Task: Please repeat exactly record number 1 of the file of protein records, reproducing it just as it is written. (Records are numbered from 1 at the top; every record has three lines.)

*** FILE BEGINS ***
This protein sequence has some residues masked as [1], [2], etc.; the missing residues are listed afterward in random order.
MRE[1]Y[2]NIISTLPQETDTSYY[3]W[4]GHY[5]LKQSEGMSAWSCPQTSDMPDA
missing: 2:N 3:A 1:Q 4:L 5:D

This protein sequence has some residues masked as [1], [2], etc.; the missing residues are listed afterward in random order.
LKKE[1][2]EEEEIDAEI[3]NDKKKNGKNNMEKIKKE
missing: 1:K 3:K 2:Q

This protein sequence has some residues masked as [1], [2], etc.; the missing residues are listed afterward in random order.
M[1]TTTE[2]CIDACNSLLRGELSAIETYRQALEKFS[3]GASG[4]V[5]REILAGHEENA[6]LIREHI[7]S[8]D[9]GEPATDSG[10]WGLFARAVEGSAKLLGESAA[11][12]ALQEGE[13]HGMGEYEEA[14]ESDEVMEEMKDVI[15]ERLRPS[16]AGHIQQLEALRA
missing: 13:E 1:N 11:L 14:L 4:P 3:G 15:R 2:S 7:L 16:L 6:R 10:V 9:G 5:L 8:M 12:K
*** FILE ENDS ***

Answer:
This protein sequence has some residues masked as [1], [2], etc.; the missing residues are listed afterward in random order.
MRE[1]Y[2]NIISTLPQETDTSYY[3]W[4]GHY[5]LKQSEGMSAWSCPQTSDMPDA
missing: 2:N 3:A 1:Q 4:L 5:D